What Would You Write On Your Gravestone?

If you had to sum up your life in 30 characters, what would they be?

She had no children, our 97-year-old aunt, though there are nieces and nephews aplenty, some by marriage, some by blood. When she died we came together, most of us strangers, to pay our respects to the former navy intelligence officer we called Tia Idalia, and to support her husband, our 99-year-old uncle, Tio Clemente. They were married for 67 years. A former army intelligence officer and immigrant from Cuba, he lived to care for her, but in the dark days following her passing, his health deteriorated rapidly. He suffered from pneumonia and grief, and the stark reality of a future without her. That's not to say he didn't see her still -- he says he did, across from him or next to him. He'd call her name, Idalia, and ask family and friends if they'd seen her too.

The funeral service at their church was scheduled and rescheduled over the course of 10 days. By the time Tio Clemente was hospitalized, most of the family had travelled back to their own homes, some as far away as Canada, before the service was held. During that time, he'd fallen mute and closed his eyes, as if a light had gone out. We debated how best to proceed and in the end, arranged for the church to come to his bedside. With the help of a case worker, he was moved into a private room, and the deacon, my husband and I, along with five of his neighbors all said our goodbyes to Idalia, each in our own way. Grief, it seems, is the same, regardless of your religion. As the only Jew in the room, I took surprising comfort in the makeshift Christian service unfolding. Throughout it all, our uncle lay unconscious, though the deacon told us later he saw him mouthing the words to The Lord's Prayer.

Idalia's hearing had deteriorated over the years, but no matter: she and Clemente knew exactly what the other was thinking. They still lived in their house. She managed the bills. He did the driving. They understood the risks. On a piece of paper, duct-taped to the dash of his car, was a note about who to call in case of an emergency -- the same neighbor who came to Idalia's aid when she failed to wake up from a nap on the day she died.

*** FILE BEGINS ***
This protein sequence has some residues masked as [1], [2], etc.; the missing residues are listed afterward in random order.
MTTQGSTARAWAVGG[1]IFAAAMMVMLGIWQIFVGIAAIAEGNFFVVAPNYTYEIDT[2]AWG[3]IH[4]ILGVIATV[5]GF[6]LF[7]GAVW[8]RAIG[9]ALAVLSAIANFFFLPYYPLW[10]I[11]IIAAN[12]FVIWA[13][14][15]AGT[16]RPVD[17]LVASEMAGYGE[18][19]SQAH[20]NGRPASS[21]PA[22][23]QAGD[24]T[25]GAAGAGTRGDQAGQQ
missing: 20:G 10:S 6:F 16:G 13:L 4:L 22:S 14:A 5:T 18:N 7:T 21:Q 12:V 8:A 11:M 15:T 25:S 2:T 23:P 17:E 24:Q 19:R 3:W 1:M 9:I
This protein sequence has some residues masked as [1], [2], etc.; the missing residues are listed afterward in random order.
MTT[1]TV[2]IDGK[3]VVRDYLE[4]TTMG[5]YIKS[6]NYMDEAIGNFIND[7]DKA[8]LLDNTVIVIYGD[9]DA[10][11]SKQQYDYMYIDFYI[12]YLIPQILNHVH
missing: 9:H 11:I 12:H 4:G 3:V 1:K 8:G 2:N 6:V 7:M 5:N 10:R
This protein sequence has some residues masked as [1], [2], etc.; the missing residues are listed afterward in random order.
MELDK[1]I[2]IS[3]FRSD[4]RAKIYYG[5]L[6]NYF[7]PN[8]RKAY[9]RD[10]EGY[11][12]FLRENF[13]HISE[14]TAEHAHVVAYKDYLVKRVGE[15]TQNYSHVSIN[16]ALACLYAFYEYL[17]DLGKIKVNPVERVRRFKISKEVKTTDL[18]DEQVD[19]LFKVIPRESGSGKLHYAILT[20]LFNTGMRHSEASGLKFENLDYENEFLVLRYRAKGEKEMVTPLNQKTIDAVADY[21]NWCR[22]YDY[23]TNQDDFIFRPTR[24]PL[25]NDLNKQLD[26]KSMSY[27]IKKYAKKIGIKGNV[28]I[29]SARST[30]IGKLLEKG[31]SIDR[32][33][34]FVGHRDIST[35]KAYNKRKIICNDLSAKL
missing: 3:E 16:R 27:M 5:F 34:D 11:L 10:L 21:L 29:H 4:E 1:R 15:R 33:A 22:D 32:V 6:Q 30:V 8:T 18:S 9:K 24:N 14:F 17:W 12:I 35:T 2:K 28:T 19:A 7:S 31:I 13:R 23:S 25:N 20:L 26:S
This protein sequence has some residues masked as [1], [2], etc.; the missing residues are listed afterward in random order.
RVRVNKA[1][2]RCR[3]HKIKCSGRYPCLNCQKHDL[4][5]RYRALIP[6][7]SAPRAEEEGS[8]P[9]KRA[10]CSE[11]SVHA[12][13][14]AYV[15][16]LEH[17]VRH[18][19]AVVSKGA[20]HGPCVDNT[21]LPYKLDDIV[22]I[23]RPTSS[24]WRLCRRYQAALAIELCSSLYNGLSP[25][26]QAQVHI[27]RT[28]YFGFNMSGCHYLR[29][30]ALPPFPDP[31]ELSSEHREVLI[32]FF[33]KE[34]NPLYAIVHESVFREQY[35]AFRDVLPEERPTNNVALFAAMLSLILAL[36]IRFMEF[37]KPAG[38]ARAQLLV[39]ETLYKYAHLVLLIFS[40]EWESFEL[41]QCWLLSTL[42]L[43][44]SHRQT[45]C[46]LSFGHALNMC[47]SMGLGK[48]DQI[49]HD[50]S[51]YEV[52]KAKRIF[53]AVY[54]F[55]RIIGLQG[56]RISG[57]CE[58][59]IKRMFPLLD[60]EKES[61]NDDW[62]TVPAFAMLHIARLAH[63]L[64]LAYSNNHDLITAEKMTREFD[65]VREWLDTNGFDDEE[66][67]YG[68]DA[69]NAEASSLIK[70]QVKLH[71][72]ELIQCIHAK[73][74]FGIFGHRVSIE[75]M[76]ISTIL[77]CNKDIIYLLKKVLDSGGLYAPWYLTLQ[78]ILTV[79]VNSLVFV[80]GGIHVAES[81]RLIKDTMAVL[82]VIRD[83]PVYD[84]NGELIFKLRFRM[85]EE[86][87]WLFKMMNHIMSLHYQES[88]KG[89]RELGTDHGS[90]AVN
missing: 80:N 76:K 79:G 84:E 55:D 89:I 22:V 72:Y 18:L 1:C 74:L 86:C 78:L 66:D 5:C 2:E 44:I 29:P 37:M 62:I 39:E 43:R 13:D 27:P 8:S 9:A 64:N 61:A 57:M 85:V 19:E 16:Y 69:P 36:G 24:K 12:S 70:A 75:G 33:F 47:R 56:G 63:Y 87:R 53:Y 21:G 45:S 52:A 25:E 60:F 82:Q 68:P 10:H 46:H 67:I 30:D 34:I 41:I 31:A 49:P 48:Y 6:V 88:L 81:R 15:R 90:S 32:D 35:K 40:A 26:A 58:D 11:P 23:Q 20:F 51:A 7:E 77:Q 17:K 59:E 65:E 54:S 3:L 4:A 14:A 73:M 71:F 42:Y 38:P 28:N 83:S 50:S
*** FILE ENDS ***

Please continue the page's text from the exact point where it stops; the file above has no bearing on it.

Papers were strewn across the dining room and kitchen tables -- bills, photographs, hand-written letters that spanned a lifetime, and his honorable discharge papers from the Army -- critical, we learned, to his being allowed to be buried next to her with his own headstone, when the time comes. The house was frozen in time -- a movie set from the 1960s with green velvet chairs in the living room, coffee still in the percolator, and her favorite sugar-free cookies in a worn, round Tupperware container on the counter, near the mustard-yellow chairs. Strewn across surfaces were dirty tissues, oxygen tanks, and her walker with the tennis-ball feet. I opened the front door and let the air waft through, the sunlight revealing the yellowed, torn carpet and stains of unknown origin.

The military burial site was a 45-minute drive from their Florida home, not far from a prison. As we approached the cemetery entrance, we were waved over to the side of the road and given written instructions. Our processional was comprised of four vehicles, one of which was the hearse carrying Idalia to her final resting place -- the U.S. flag, at her request, in full view at the rear. The papers detailed her plot information and what was to be inscribed on her headstone: her name, the day and year of her birth and death, and that she served in the U.S. Navy during WWII. Highlighted in yellow was the area of the stone we could contribute to. We had 30 characters, spread over two lines, to describe the essence of who she was -- and it needed to be returned within 48 hours.

A flutter of lovebugs invaded the site where the burial service was held. They landed on the coffin, clung to the flowers, and attached themselves to our car. A few ended up in my hair.

On the return drive, while our uncle lay unconscious in the hospital, the enormity of the responsibility hit me. This would be the final physical remembrance of a woman who served her country -- who lived a full life that I suddenly felt we knew too little about. That night, my husband and I traded ideas and phrases. Thirty characters amounts to five short words, at most.

In the end, it was the lovebugs that brought clarity.

When his time comes, our uncle will be buried beside her.

Tia Idalia's headstone will be engraved Eternally His.

And Tio Clemente's, Eternally Hers.


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